Fauna dried her eyes and said pitifully, "You know, I used to hate and fear Nicky, but now I can't help but feel sorry for him. I only lost my father, but he lost his whole family because of the big Dragoon lie. The poor boy's been through an awful lot, but he's so forgiving!" She turned her head in Virdon's direction. "You were right, Alar," she admitted. "Not all humans are bad, just as all apes aren't good." The she-ape lowered her head again and mumbled, "I'm sorry. This was supposed to be a happy occasion, and I ruined it by bringing this up."
"That's all right, Fauna," Virdon said compassionately. "Look, Fauna, Sestus, you don't have to tell us anymore. I think we know the rest of the story."
Burke gazed at Sestus benignly. "If you've served your time, and you're back home," he rephrased his question in a kinder tone, "why would Perdix still send Nicky here to do chores?"
"Actually, that was all Nicky's idea!" Sestus revealed. "It turns out that Lucian was very acquainted with Nicky and his family, and he wanted to repay Lucian's kindness by helping Fauna out. Perdix didn't want him to at first. He thought the boy might try to avenge his family's death by hurting Fauna, or even killing her! After a lot of thought, he decided the boy wasn't capable of committing such a horrible act!"
"And I told Perdix I certainly didn't want him coming around here either!" Fauna prompted angrily. "But he told me to give Nicky a chance and if he caused any trouble, he would be dealt with immediately!" Her hard face softened. "When Nicky told me about Father, and all the wonderful things he did, I couldn't turn him away! I was surprised to hear that he loved Father as much as I did!" she said poignantly. "I never realized so many humans respected and revered Father!"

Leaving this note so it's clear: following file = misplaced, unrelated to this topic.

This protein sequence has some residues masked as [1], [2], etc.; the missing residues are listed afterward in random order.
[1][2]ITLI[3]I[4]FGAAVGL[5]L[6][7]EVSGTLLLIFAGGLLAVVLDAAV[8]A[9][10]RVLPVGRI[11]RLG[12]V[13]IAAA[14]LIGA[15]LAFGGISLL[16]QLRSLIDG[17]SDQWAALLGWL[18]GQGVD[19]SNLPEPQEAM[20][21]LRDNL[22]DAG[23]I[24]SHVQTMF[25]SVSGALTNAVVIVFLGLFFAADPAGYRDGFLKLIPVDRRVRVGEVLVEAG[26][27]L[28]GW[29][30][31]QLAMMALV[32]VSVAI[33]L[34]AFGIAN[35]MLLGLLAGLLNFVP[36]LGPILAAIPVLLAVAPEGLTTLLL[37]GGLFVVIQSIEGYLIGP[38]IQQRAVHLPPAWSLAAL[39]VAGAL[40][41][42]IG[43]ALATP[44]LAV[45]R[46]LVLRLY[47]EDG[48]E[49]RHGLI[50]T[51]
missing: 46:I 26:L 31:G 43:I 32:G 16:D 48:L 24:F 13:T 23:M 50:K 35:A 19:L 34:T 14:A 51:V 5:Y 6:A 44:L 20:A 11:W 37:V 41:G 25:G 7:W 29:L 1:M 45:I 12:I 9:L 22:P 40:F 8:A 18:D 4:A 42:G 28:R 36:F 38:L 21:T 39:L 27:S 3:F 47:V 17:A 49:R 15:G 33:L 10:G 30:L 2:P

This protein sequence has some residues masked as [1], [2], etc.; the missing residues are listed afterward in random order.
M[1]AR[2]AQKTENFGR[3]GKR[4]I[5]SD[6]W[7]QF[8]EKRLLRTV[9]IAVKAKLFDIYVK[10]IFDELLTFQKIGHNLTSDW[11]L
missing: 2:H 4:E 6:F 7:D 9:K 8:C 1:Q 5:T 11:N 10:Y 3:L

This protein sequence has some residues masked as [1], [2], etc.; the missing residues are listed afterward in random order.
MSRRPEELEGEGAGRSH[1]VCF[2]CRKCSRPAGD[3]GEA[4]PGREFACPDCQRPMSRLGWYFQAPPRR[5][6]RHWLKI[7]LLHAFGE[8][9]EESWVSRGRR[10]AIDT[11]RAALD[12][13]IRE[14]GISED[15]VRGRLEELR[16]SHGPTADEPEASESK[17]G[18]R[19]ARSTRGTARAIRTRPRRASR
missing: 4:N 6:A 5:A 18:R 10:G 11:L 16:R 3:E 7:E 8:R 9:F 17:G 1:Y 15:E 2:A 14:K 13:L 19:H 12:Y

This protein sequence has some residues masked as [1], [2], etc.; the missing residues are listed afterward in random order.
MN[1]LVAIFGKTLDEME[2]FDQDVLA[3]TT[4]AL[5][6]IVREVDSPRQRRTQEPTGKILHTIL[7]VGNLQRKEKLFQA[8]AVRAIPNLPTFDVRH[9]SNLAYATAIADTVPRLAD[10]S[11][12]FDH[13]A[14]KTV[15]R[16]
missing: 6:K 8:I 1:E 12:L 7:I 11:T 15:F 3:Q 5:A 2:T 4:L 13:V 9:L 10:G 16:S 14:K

"Nicky really was a big help around here while I was…um…away…" Sestus started to say, then had to stop. The guilt once more overwhelmed him. "He's such a nice boy, and a good worker, we sort of missed having him around," he sheepishly admitted. "I asked Perdix if I could keep borrowing him two days a week, to help out with some chores and repairs that needed to be done around the farm. Perdix agreed, as long as he didn't need him for deliveries, or he doesn't get hurt." An amused grin curved on his muzzle. "I tell you that boy really loves using my tools! His father was a carpenter and wood carver, and that's what he was brought up to be." Sestus chuckled, "Every time he comes here, he's always asking if I need him to build anything!"
"You can have him build you a picket fence, then have him paint it white," Burke suggested lightly.
"A pick-it fence?" Sestus asked slowly. "What's that?"
"It's a type of fence that people use to enclose their yards," Burke explained. "If it's built right, it'll spruce up your property. And it's very pleasing on the eyes."
"If you like, we can build you one," Virdon offered, "in exchange for a few days of rest and food."
Sestus contemplated Virdon's idea, then quickly replaced it with his own proposal. "No, I don't think I need a-a pick-it fence, but as long as you're willing to help, you're welcomed to stay as long as you like! And you'll have a chance to enjoy some of Fauna's cooking!"
"You've got yourself a deal, Sestus!" Virdon eagerly shook the chimpanzee's paw to seal the bargain. "We can start anytime. What do you need done?"
"Well, the barn, and parts of the house both need fixing. And the corral could certainly use some repairs," said Sestus. "But that can wait until tomorrow. I'm sure you're all tired from your travels."